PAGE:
How to Read More Books – Benefits of Reading

readingFor some people, there’s no greater pleasure than settling into a comfortable chair, cracking open the stiff spine of a new book, and diving headlong into a different world. Books open up infinite possibilities and pleasure, but sadly, reading is a pastime that fewer people are engaging in.

If you’re like a large percentage of Americans, you haven’t picked up a book at all this year, and it’s even likelier that if you did, you didn’t finish it. Poll results released by the Associated Press and Ipsos show that one in four Americans don’t read books at all, and half of Americans read less than four each year.

Although the drop in time spent reading is sad, what’s sadder is our declining ability to read. According to Oxford Journals, the average reading ability of Americans hovers around the eighth or ninth grade level, and the UN Chronicle reports that up to 25 million citizens can’t read or write at all. The United States ranks 21st in the world for literacy. Number one in terms of nationwide literacy? Cuba. What’s even scarier is that according to a report published by Renaissance Learning, the average reading ability of our high school graduates is at a fifth grade level.

The Benefits of Reading

In today’s hectic world, picking up a book might seem like it’s not worth the time. However, reading offers countless benefits:

1. Reading Uses Your Brain
The average American spends five and a half hours every day watching TV. While television can be entertaining, it does little for your brain or for your body. You actually burn more calories reading a book than you do watching TV. Reading is an active mental process: you think more, use your imagination, and you increase your knowledge.

2. Reading Expands Your Worldview
I’ve never actually walked through a dusty village in Mali. I wasn’t born into life of a Plains Indian in the 1800s. And, I’ve never trudged along the rainy, dark streets of Paris with a hungry belly and nothing in my pocket except a notebook and a blunt pencil to write my next story. However, I’ve experienced all these things through the magic and mystery of books.

Books allow you to experience other people, other places, and other cultures that you might never be exposed to in regular life. This helps you develop compassion for suffering, empathy for those different than you, and an open mind.

3. Books Build Focus
When you read a magazine, you jump from pictures to captions to story, page after page. When you read a website, you’re constantly distracted by moving ads and links urging you on to the next site or story. While any reading is beneficial, books help you develop the ability to focus and concentrate because there is no distraction – there is only the story. Furthermore, reading helps improve your memory.

4. Reading Makes You Interesting
The world’s brightest, most creative minds have written millions of books, sharing their wisdom, all of which are just waiting for you to pick up and discover. The more you read, the more you have to talk about with colleagues, friends, dates, your spouse or partner, and complete strangers. Reading gives you a rich store of knowledge, ideas, and experiences that you can then share with others.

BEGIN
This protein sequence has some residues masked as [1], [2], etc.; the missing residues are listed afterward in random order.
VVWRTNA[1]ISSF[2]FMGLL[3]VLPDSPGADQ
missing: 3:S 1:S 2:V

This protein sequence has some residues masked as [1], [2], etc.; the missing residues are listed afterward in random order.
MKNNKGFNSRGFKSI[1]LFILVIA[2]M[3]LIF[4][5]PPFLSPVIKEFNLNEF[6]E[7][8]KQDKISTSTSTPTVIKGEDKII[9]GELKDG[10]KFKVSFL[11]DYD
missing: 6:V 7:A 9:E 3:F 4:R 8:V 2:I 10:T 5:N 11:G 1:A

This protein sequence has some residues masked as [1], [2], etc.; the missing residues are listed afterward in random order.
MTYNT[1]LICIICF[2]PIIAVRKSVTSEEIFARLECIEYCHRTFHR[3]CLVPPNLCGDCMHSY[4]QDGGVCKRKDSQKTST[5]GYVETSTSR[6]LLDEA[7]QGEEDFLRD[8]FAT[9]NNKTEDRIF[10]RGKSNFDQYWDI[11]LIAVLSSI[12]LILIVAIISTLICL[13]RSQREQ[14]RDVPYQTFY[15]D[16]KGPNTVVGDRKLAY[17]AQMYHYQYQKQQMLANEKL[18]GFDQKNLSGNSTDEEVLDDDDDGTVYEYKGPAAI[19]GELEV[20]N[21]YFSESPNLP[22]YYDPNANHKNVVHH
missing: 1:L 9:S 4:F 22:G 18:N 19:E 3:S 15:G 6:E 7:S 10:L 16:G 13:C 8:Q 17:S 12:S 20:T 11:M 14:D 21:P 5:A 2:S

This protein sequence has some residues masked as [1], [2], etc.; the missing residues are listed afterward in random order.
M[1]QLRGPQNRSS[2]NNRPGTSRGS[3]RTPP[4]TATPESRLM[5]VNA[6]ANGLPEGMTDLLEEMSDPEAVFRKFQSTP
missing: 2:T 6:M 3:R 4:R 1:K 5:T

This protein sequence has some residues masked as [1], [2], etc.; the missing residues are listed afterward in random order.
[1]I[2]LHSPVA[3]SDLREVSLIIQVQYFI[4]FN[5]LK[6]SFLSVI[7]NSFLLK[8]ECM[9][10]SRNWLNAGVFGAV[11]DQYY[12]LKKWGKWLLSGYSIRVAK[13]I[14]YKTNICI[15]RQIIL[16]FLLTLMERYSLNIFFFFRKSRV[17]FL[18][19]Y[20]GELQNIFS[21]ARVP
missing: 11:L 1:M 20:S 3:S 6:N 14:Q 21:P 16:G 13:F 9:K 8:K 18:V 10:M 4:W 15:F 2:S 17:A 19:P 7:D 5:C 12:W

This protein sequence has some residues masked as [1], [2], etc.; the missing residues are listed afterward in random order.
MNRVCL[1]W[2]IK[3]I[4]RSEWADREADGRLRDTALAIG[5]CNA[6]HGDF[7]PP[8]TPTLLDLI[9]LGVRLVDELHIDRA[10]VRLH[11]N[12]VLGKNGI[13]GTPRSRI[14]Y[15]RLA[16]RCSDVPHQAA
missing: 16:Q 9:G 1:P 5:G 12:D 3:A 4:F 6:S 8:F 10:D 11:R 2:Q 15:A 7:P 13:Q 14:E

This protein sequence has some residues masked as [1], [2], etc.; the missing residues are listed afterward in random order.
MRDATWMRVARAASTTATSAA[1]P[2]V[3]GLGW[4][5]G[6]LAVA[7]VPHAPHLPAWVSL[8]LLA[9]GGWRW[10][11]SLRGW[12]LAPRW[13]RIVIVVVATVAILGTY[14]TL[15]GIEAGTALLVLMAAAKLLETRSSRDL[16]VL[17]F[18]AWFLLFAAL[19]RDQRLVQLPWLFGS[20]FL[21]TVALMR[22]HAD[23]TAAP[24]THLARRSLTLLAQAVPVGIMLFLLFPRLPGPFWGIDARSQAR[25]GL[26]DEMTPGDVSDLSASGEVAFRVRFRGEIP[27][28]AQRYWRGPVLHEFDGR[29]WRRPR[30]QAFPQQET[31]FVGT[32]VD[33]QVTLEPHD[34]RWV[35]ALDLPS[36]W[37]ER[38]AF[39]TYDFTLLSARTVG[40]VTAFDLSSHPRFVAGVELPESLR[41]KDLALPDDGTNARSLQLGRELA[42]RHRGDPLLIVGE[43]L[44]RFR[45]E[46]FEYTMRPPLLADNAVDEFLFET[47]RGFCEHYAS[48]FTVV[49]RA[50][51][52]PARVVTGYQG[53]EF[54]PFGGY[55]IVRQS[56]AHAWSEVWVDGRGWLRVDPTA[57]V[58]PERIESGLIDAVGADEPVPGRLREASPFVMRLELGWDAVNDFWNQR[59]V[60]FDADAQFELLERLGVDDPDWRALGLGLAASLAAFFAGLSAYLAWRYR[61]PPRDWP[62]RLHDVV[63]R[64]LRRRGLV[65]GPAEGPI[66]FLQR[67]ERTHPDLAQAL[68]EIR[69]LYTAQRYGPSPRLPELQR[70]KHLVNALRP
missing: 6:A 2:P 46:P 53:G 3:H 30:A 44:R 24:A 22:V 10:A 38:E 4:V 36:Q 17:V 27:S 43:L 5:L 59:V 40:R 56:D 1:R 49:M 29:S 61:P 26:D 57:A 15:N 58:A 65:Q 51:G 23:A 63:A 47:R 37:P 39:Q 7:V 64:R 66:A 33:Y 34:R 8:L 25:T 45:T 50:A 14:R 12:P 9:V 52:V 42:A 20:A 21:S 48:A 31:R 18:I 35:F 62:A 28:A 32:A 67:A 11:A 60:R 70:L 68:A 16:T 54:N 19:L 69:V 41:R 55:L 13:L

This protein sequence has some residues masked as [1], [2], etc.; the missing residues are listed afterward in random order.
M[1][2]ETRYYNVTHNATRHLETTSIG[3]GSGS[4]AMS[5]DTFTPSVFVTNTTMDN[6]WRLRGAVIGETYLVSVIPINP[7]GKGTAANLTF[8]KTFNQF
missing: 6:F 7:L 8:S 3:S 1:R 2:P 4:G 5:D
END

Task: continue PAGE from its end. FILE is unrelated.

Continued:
5. Reading Helps You Learn
I taught myself how to start a business by reading books. I’ve learned about yoga, Buddhism, American history, mythology, and many other fascinating subjects through reading. Reading is a very cheap way to learn new skills and concepts. Instead of attending a class and paying overpriced tuition, or instead of wishing you knew how to build a blog or program software, teach yourself through books. Reading empowers you to take responsibility for your education, no matter how young or old you are.


How to Read More

Sitting down to read doesn’t mean you have to carve out an hour or more of your day. There are many ways you can sneak more reading into your life:

1. Cancel Cable TV
I canceled cable TV years ago, and I have to say I haven’t missed it a bit. Watching less TV is a very easy way to open up time to read more. I often use the evening to read, and it’s my favorite part of the day. If I still had cable, I might otherwise be flipping through channel after channel, looking for something to watch.

2. Invest in a Tablet Device
According to a Pew Research study, and published in NBC News, 30% of study respondents who own a tablet or e-reader say they spend more time reading than they used to. They also read more books: The average tablet owner reads 24 books per year, compared to other readers, who read an average of 15 books per year.

I own an Amazon Kindle, and I love it. One of the biggest benefits to owning a Kindle is that Amazon has thousands of books, a large majority of them classics, available for free download. This is a very easy and cheap way to get quick and portable access to the world’s best books.

Another benefit of e-readers is that they’re small. You can take your entire library with you on a plane, train, or in your purse. You can read during your morning commute, while you’re in line at the grocery store, or waiting to pick up the kids from school. E-readers make it easier to fill small pockets of time with reading instead of aimlessly staring into space or checking Twitter on your smartphone.

3. Choose Books or Genres that Interest You
Do you know how many times I’ve picked up “War and Peace” and tried to read it? At least a dozen. It’s one of those books I feel like I should read, but I’ve never been able to get into the story no matter how hard I’ve tried.